AV: Would you tell me about one of your favorite Workaholics experience so far?

EG: Adam makes me laugh so hard. In the episode where we are wearing the onesies, there were a couple of takes when I laughed through the whole thing because he was just being hilarious. That happens a lot.

AV: Can you give us any details about the upcoming season of Workaholics?

EG: Even if I knew anything, I would have to kill you after I told you.

- jeremiah shea

Thursday, Friday, and Saturday 8pm. Friday & Saturday 10:30pm Helium Comedy Club, 30 Mississippi St. (853-1211 / $15

Monday, May 13

Aziz Ansari

Named by Rolling Stone magazine as the “Funniest Man Under 30,” comedian Aziz Ansari comes to Kleinhans Music Hall this Monday (May 13). His praise has been nearly universal; Paste Magazine named him one of the “Top 10 Comedians of the Decade,” and his roll as Tom Haverford in the Emmy nominated NBC sitcom Parks and Recreation has fans quoting him non-stop. “At the risk of bragging, one of the things I’m best at is riding coattails. Behind every successful man is me, smiling and taking partial credit.” Haverford may not deserve much credit, but the man behind the character does. Ansari has quickly worked his way up the comedy ladder appearing on TV but also in films like I Love You, Man, 30 Minutes or Less and outshining comedy legends Adam Sandler and Seth Rogen in Funny People. On stage, the New York City stand-up comedian lets loose on popular culture, reacting to the ridiculous behavior of celebrities and normal humans alike with a sense of deranged astonishment rather than simply lampooning them. His act rides the line of meta-comedy, where a joke becomes a joke about jokes. His most well known stand up bit might be his riff on r&b star R. Kelly, which would be a good place to start if you’re new to Ansari’s work. To leave you with a final piece of advice from Tom Haverford: “Sometimes you gotta work a little, so you can ball a lot.” Heed his advice and ball a lot with Ansari this Monday.

- cory perla

7pm Kleinhans Music Hall, 3 Symphony Circle. (883-3560 / $25-$35

Wednesday, May 15

JC Brooks & The Uptown Sound

The Waiting Room is beginning to deliver on the promise of hosting a wide range of musical acts. Chicago based band JC Brooks & the Uptown Sound are an unexpected amalgamation of R&B, soul, and punk. Brooks carries a heavy dose of showmanship and musical range that culminates in a performance crackling with emotion and soul. Minimalist with just the right amount of swagger, these guys bring you up, send you flying around and don’t let you come back down to earth. They know that soul is still a certifiably effective method for melting away stress and negativity. While the band has described themselves as “Otis Redding fronting the Stooges,” this description only represents the tip of their musical iceberg. Brooks’ lyrics speak out poetically about the hectic and tumultuous times in which we live. He croons and shrieks over a wall of funky rhythms. They are releasing a record entitled Howl from indie-label Bloodshot Records this month. JC Brooks & the Uptown Sound have toured, warred, scored, and they’re not to be ignored. Check them out this Wednesday (May 15) and prepare for a wild, exhilarating ride.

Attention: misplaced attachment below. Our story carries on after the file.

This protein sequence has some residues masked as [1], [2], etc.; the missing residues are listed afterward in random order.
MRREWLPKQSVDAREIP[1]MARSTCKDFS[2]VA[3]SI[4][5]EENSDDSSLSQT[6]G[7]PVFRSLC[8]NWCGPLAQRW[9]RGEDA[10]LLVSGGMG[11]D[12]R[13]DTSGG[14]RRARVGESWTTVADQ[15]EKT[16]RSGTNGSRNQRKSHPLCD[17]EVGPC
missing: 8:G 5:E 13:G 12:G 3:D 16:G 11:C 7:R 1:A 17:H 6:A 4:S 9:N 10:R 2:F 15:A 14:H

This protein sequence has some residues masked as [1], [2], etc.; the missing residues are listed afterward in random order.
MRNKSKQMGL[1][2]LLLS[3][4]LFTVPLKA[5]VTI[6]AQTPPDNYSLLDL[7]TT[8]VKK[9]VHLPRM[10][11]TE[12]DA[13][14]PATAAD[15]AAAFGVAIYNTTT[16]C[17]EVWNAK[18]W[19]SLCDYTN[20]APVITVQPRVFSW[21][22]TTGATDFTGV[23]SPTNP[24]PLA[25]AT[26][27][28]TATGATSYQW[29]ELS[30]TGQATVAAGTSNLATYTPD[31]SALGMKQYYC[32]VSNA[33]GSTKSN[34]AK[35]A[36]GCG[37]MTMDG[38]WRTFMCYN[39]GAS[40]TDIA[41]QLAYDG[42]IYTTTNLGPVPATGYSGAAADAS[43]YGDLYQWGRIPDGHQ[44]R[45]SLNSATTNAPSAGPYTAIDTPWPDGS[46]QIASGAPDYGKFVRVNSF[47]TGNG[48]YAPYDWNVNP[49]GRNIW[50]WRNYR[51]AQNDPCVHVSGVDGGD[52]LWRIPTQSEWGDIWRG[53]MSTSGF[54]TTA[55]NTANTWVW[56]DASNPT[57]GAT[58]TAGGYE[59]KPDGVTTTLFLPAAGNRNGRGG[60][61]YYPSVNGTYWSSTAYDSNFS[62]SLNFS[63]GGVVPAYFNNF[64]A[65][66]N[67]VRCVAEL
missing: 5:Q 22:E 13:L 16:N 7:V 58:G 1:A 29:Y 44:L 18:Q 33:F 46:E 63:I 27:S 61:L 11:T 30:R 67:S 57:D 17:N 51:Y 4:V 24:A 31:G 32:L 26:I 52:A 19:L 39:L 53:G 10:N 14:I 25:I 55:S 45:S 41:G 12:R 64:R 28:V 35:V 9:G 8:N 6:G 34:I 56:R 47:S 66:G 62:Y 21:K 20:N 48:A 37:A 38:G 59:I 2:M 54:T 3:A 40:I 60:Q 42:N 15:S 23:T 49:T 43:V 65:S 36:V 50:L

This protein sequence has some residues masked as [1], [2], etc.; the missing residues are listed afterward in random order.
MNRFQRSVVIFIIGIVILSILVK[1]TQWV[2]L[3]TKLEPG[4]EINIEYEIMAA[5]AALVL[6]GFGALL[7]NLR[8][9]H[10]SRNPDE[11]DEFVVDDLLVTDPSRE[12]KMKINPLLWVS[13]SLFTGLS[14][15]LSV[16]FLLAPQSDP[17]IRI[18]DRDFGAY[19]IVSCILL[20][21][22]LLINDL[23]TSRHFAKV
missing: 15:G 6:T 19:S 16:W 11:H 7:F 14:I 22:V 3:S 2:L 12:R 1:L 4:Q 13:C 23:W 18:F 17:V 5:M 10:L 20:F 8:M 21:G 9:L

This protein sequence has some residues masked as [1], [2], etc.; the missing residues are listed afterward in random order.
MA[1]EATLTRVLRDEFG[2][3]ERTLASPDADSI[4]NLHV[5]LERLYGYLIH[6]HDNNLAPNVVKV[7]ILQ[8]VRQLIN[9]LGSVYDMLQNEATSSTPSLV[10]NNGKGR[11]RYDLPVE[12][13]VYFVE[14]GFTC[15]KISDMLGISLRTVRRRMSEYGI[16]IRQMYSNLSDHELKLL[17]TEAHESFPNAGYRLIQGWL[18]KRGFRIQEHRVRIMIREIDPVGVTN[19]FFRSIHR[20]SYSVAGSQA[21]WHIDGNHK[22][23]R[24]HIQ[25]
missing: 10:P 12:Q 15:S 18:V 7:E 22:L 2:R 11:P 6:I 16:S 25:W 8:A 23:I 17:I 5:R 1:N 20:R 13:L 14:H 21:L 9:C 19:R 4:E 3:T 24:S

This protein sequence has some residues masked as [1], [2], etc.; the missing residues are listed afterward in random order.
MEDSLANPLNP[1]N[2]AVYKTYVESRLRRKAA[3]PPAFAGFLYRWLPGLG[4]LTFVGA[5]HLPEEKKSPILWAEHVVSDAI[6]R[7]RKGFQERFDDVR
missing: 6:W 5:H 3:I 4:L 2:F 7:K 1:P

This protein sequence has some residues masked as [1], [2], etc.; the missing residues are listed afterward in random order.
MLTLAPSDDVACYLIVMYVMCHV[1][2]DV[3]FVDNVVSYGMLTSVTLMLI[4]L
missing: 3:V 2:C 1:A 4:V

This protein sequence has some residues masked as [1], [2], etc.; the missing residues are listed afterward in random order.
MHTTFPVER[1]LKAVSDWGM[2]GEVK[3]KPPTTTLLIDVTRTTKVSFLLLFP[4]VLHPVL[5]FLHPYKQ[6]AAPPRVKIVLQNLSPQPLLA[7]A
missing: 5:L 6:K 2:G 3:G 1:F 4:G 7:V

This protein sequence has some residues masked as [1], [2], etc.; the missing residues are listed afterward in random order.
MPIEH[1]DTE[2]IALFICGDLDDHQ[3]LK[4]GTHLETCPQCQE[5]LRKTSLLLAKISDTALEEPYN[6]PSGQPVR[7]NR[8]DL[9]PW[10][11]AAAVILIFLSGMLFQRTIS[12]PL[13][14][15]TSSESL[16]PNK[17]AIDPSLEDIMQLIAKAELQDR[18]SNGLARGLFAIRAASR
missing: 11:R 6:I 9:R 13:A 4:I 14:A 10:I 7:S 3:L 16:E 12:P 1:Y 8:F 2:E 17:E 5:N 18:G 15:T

- tom etu

8pm The Waiting Room, 334 Delaware Ave (852-3900 / $12 advance, $14 day of show

Wednesday, May 15

Anais Mitchell & Jefferson Hamer

Anais Mitchell and Jefferson Hamer are both incredibly talented folk singers and songwriters. Their collaboration on “Child Ballads” is a pleasing combination of harmonies and melodic voices. Mitchell began her singing and songwriting career at the ripe age of 17, taking influences from Ani DiFranco, another heavy hitter in the folk genre. A native of Vermont, Mitchell is well traveled, venturing to the Middle East, Latin America and Europe. Her travels have influenced her musical style because of her experiences abroad. Hamer, a New England native, didn’t pop up on the music scene until after the 21st century, performing many a political protest song. Upon joining Great American Taxi, he began to divert away from topical songs to American country rock. Moving to New York City provided him the opportunity to work with folk artist Laura Cortese, which brought him to the folk music he is currently playing. Hamer has a background in both traditional and contemporary folk music and writing. The strong verbose harmonies are credited to Hamer, while Mitchell brings her light melodic vocals, which are layered on top. The Ninth Ward at Babeville will host Anais Mitchell and Jefferson Hamer while they perform a selection of songs from their newest collaborative album titled Child Ballads this Wednesday (May 15).

- kendra sornberger

7pm Babeville’s Ninth Ward, 341 Delaware Ave. (852-3835 / $15 advance, $18 day of show

Thursday, May 16

Om Unit

Generic words like “unique” or “versatile” could be tossed around if necessary when defining music, but with London producer and DJ Om Unit, there is just something inexplicable. His productions have a very cosmic feel; as if you took the cosmic universe, swirling galaxies and all, put it on a television screen and hit fast-forward. The feelings attached to the sacred yogic mantra “Om” are so complex; it becomes clear after pressing the orange Soundcloud play button that his moniker is truly reflective of his music. Om Unit has released three EPs and in 2011 he was selected to be a part of the Red Bull Music Academy, a jump-off event that brings recruits and professionals together to provide lessons and enhancements to their music. In 2011 he also founded and launched his record label Cosmic Bridge. He is known for an extensive amount of remixes and has traveled worldwide to perform. Also, any show at Duke’s Bohemian Grove Bar in Allentown usually tends to be wonderful, with a decently-sized and intimate dance floor, a bar with easily squeezable spots and short waits, and it is often filled with familiar faces. The opening line-up is ideal for the night as well: Killsound, Mark Kloud, and Buzz Trillington are talented musicians who will surely have the audience grooving before the show starts. The great price for entry is the cherry on top of the night. See ya’ there!

- alicia greco

9pm Duke’s Bohemian Grove Bar, 253 Allen St. (240-9359 / $7 advance, $10 day of show, 21+